Title: Numerical Methods for Modeling the Fluid Flow of Pulsing Soft Corals and the Photosynthesis of their Symbiotic Algae
Date: Monday, July 26, 2021 Time: 10 AM
Location: CHANGED TO ACS 362B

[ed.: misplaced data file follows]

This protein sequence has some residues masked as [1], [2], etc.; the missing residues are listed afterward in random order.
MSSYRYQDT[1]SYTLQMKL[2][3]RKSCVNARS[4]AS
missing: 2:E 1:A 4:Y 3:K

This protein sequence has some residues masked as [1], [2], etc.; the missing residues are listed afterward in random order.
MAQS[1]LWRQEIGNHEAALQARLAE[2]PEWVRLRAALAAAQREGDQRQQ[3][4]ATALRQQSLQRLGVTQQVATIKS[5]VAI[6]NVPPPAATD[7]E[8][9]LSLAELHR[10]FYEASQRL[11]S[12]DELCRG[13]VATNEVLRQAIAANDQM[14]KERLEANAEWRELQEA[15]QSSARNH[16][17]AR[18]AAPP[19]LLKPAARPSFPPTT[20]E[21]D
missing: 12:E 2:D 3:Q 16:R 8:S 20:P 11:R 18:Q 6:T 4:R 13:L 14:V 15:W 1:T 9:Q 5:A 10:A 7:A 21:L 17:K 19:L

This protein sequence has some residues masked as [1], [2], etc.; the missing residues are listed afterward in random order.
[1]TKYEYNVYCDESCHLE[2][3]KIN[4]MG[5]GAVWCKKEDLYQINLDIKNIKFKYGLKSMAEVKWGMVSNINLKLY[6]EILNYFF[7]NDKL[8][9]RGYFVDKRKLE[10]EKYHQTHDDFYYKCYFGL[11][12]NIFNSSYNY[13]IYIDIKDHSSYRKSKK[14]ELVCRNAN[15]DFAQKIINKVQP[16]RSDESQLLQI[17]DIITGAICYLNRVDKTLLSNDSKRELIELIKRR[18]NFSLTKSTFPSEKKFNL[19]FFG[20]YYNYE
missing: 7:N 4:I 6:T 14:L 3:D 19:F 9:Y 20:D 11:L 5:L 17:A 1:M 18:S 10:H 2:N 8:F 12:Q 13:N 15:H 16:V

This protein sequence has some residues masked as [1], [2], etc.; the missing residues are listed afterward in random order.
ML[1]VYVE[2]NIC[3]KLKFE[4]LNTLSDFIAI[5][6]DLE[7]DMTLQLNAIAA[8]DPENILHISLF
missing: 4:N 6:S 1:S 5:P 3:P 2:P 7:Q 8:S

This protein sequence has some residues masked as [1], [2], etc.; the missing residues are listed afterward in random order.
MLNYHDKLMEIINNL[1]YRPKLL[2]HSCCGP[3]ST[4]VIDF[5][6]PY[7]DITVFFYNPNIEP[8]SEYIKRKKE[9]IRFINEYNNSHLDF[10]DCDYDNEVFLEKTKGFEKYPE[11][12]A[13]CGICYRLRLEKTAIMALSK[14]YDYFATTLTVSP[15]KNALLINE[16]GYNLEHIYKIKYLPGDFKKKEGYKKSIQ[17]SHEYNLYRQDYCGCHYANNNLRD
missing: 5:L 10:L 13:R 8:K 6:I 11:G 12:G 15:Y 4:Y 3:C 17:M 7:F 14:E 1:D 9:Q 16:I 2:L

Abstract: This dissertation presents a novel numerical method to study the pulsing behavior of soft corals. Evidence indicates that the pulsing behavior of soft corals in the family Xeniidae facilitates photosynthesis of their symbiotic algae. One way to in- vestigate this complex behavior is through mathematical modeling and numerical simulations. The immersed boundary method is used to model the interaction of the coral tentacles with the surrounding fluid. The flow is then coupled with a photosyn- thesis model. The photosynthesis is modeled by advecting and diffusing oxygen, the byproduct of photosynthesis, where the coral tentacles act as a moving source of the oxygen. This work develops a methodology for solving a system of partial differ- ential equations with boundary conditions on a moving immersed elastic boundary. Two-dimensional numerical simulations are presented where the Reynolds and Pé- clet numbers are varied in the simulations to understand how these parameters affect the mixing and photosynthesis. The mixing is quantified using both the fluid flow and oxygen concentration dynamics. The results show that for the biologically rel- evant Péclet number, the fluid dynamics significantly affect the photosynthesis and that the biologically relevant Reynolds number is advantageous for mixing and pho- tosynthesis. The models and methods developed have been contributed to the open- source software library implementation of the immersed boundary method, IB2d. Three-dimensional numerical simulations of soft coral pulsing are also presented us- ing the IBAMR software library. Three-dimensional mixing analysis of the flow is presented. Further, preliminary results of the three-dimensional corals pulsing with a background oxygen concentration are presented with the methodology for modeling the three-dimensional coral tentacles as a sink or source of a concentration.